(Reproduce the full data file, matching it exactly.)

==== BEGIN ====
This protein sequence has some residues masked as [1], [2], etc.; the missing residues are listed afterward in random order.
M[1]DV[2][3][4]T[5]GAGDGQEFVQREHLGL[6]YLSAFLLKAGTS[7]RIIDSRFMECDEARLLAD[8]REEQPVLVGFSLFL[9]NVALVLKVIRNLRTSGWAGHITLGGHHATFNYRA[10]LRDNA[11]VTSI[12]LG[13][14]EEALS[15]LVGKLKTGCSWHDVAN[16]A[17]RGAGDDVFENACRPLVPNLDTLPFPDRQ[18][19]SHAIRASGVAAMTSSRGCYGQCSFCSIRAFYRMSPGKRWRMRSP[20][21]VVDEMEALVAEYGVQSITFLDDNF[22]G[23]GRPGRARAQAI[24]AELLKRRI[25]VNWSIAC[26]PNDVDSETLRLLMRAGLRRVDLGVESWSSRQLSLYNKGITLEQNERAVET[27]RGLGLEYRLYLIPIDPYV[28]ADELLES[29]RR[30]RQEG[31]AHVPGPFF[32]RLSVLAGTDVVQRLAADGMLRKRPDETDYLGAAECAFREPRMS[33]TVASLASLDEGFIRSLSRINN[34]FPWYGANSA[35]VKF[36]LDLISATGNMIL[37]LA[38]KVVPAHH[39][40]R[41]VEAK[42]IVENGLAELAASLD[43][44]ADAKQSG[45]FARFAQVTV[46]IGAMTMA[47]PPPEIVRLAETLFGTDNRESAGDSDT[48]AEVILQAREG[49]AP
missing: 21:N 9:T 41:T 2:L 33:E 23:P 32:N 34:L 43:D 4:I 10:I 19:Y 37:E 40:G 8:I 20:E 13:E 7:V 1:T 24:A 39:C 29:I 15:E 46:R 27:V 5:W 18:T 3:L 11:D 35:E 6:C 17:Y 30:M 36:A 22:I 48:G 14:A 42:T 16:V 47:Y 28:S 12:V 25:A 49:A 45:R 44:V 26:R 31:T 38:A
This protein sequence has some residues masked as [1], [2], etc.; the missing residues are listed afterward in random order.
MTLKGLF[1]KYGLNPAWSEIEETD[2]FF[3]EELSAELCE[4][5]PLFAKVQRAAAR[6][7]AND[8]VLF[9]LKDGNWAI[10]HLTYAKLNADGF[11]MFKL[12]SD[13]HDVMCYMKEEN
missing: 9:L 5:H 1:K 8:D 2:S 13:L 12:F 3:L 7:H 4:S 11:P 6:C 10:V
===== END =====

This protein sequence has some residues masked as [1], [2], etc.; the missing residues are listed afterward in random order.
M[1]DV[2][3][4]T[5]GAGDGQEFVQREHLGL[6]YLSAFLLKAGTS[7]RIIDSRFMECDEARLLAD[8]REEQPVLVGFSLFL[9]NVALVLKVIRNLRTSGWAGHITLGGHHATFNYRA[10]LRDNA[11]VTSI[12]LG[13][14]EEALS[15]LVGKLKTGCSWHDVAN[16]A[17]RGAGDDVFENACRPLVPNLDTLPFPDRQ[18][19]SHAIRASGVAAMTSSRGCYGQCSFCSIRAFYRMSPGKRWRMRSP[20][21]VVDEMEALVAEYGVQSITFLDDNF[22]G[23]GRPGRARAQAI[24]AELLKRRI[25]VNWSIAC[26]PNDVDSETLRLLMRAGLRRVDLGVESWSSRQLSLYNKGITLEQNERAVET[27]RGLGLEYRLYLIPIDPYV[28]ADELLES[29]RR[30]RQEG[31]AHVPGPFF[32]RLSVLAGTDVVQRLAADGMLRKRPDETDYLGAAECAFREPRMS[33]TVASLASLDEGFIRSLSRINN[34]FPWYGANSA[35]VKF[36]LDLISATGNMIL[37]LA[38]KVVPAHH[39][40]R[41]VEAK[42]IVENGLAELAASLD[43][44]ADAKQSG[45]FARFAQVTV[46]IGAMTMA[47]PPPEIVRLAETLFGTDNRESAGDSDT[48]AEVILQAREG[49]AP
missing: 21:N 9:T 41:T 2:L 33:E 23:P 32:N 34:L 43:D 4:I 10:I 19:Y 37:E 40:G 8:I 20:E 13:E 7:V 1:T 24:A 39:C 29:I 15:E 46:R 27:V 5:W 18:T 3:L 11:D 35:E 6:C 17:Y 30:M 36:A 22:I 48:G 14:A 42:T 16:V 47:Y 28:S 12:V 25:A 49:A 45:R 44:V 26:R 31:T 38:A
This protein sequence has some residues masked as [1], [2], etc.; the missing residues are listed afterward in random order.
MTLKGLF[1]KYGLNPAWSEIEETD[2]FF[3]EELSAELCE[4][5]PLFAKVQRAAAR[6][7]AND[8]VLF[9]LKDGNWAI[10]HLTYAKLNADGF[11]MFKL[12]SD[13]HDVMCYMKEEN
missing: 9:L 5:H 1:K 8:D 2:S 13:L 12:F 3:L 7:H 4:S 11:P 6:C 10:V